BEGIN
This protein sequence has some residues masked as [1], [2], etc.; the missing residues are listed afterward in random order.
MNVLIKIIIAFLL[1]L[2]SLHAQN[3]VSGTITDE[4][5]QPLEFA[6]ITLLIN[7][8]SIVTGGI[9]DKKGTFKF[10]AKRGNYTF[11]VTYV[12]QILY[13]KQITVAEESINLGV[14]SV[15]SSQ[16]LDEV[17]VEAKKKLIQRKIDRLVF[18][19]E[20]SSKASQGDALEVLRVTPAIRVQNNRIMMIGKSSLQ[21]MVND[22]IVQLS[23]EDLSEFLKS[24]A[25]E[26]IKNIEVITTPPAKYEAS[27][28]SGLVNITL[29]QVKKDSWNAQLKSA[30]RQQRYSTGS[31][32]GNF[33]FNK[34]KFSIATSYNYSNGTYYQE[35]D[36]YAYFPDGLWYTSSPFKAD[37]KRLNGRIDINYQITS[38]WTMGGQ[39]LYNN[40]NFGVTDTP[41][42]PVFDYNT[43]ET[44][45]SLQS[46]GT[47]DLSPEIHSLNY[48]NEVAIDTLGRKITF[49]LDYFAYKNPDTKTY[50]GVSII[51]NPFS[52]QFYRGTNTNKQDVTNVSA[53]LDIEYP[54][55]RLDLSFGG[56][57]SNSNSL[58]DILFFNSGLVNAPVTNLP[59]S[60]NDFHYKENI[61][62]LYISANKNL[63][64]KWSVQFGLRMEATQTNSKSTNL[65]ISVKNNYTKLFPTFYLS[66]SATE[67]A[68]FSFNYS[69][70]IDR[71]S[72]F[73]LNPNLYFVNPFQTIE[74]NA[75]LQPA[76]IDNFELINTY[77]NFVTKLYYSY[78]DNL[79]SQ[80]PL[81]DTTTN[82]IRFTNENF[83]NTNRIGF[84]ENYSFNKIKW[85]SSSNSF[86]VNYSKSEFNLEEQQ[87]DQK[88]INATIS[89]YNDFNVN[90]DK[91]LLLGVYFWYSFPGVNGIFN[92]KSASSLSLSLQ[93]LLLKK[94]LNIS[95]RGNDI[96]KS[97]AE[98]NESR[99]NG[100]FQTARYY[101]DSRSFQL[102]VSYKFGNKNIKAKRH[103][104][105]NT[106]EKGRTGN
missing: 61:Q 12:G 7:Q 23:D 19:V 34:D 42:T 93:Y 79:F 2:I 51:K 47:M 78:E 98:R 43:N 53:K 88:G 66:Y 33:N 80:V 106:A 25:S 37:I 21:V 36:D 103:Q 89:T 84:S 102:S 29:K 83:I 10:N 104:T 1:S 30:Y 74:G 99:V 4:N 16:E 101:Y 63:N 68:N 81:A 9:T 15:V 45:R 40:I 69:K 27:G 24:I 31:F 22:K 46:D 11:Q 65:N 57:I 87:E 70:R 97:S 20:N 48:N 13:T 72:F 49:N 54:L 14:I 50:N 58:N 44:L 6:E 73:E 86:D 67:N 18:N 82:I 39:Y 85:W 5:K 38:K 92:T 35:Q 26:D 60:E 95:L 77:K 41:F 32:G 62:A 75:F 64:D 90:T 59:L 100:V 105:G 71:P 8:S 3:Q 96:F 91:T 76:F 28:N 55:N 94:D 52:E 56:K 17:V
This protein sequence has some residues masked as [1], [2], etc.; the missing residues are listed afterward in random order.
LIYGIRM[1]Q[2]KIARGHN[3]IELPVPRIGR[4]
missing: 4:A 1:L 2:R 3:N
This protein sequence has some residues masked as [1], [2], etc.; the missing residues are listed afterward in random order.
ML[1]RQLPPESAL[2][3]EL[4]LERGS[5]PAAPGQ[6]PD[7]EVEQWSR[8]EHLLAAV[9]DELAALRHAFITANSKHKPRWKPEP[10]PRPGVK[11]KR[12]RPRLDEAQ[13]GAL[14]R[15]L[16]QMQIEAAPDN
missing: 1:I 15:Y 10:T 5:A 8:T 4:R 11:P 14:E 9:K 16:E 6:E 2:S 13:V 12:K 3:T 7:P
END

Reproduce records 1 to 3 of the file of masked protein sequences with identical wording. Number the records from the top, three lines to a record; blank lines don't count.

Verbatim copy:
This protein sequence has some residues masked as [1], [2], etc.; the missing residues are listed afterward in random order.
MNVLIKIIIAFLL[1]L[2]SLHAQN[3]VSGTITDE[4][5]QPLEFA[6]ITLLIN[7][8]SIVTGGI[9]DKKGTFKF[10]AKRGNYTF[11]VTYV[12]QILY[13]KQITVAEESINLGV[14]SV[15]SSQ[16]LDEV[17]VEAKKKLIQRKIDRLVF[18][19]E[20]SSKASQGDALEVLRVTPAIRVQNNRIMMIGKSSLQ[21]MVND[22]IVQLS[23]EDLSEFLKS[24]A[25]E[26]IKNIEVITTPPAKYEAS[27][28]SGLVNITL[29]QVKKDSWNAQLKSA[30]RQQRYSTGS[31][32]GNF[33]FNK[34]KFSIATSYNYSNGTYYQE[35]D[36]YAYFPDGLWYTSSPFKAD[37]KRLNGRIDINYQITS[38]WTMGGQ[39]LYNN[40]NFGVTDTP[41][42]PVFDYNT[43]ET[44][45]SLQS[46]GT[47]DLSPEIHSLNY[48]NEVAIDTLGRKITF[49]LDYFAYKNPDTKTY[50]GVSII[51]NPFS[52]QFYRGTNTNKQDVTNVSA[53]LDIEYP[54][55]RLDLSFGG[56][57]SNSNSL[58]DILFFNSGLVNAPVTNLP[59]S[60]NDFHYKENI[61][62]LYISANKNL[63][64]KWSVQFGLRMEATQTNSKSTNL[65]ISVKNNYTKLFPTFYLS[66]SATE[67]A[68]FSFNYS[69][70]IDR[71]S[72]F[73]LNPNLYFVNPFQTIE[74]NA[75]LQPA[76]IDNFELINTY[77]NFVTKLYYSY[78]DNL[79]SQ[80]PL[81]DTTTN[82]IRFTNENF[83]NTNRIGF[84]ENYSFNKIKW[85]SSSNSF[86]VNYSKSEFNLEEQQ[87]DQK[88]INATIS[89]YNDFNVN[90]DK[91]LLLGVYFWYSFPGVNGIFN[92]KSASSLSLSLQ[93]LLLKK[94]LNIS[95]RGNDI[96]KS[97]AE[98]NESR[99]NG[100]FQTARYY[101]DSRSFQL[102]VSYKFGNKNIKAKRH[103][104][105]NT[106]EKGRTGN
missing: 61:Q 12:G 7:Q 23:D 19:V 34:D 42:T 93:Y 79:F 2:I 51:K 47:M 78:E 98:R 43:N 53:K 88:G 66:Y 33:N 80:V 106:A 25:S 37:I 21:V 36:D 103:Q 89:T 84:S 102:S 29:K 83:I 10:N 104:T 1:S 30:Y 74:G 99:V 4:N 16:E 101:Y 63:N 68:N 81:A 9:T 15:V 45:R 40:I 69:K 27:G 24:I 31:F 22:K 46:D 11:Q 65:N 57:I 87:E 70:R 97:S 20:N 48:N 13:T 72:F 49:N 54:L 14:I 50:N 58:N 44:L 6:E 73:E 86:D 67:N 18:N 82:I 39:Y 85:W 5:K 38:K 92:T 35:Q 26:D 60:E 95:L 77:K 41:F 32:G 62:A 75:F 64:D 90:T 59:L 100:V 105:G 71:P 8:S 3:Q 96:F 91:T 76:F 28:N 55:N 94:D 52:E 56:K 17:V
This protein sequence has some residues masked as [1], [2], etc.; the missing residues are listed afterward in random order.
LIYGIRM[1]Q[2]KIARGHN[3]IELPVPRIGR[4]
missing: 4:A 1:L 2:R 3:N
This protein sequence has some residues masked as [1], [2], etc.; the missing residues are listed afterward in random order.
ML[1]RQLPPESAL[2][3]EL[4]LERGS[5]PAAPGQ[6]PD[7]EVEQWSR[8]EHLLAAV[9]DELAALRHAFITANSKHKPRWKPEP[10]PRPGVK[11]KR[12]RPRLDEAQ[13]GAL[14]R[15]L[16]QMQIEAAPDN
missing: 1:I 15:Y 10:T 5:A 8:T 4:R 11:P 14:E 9:K 16:E 6:E 2:S 13:V 12:K 3:T 7:P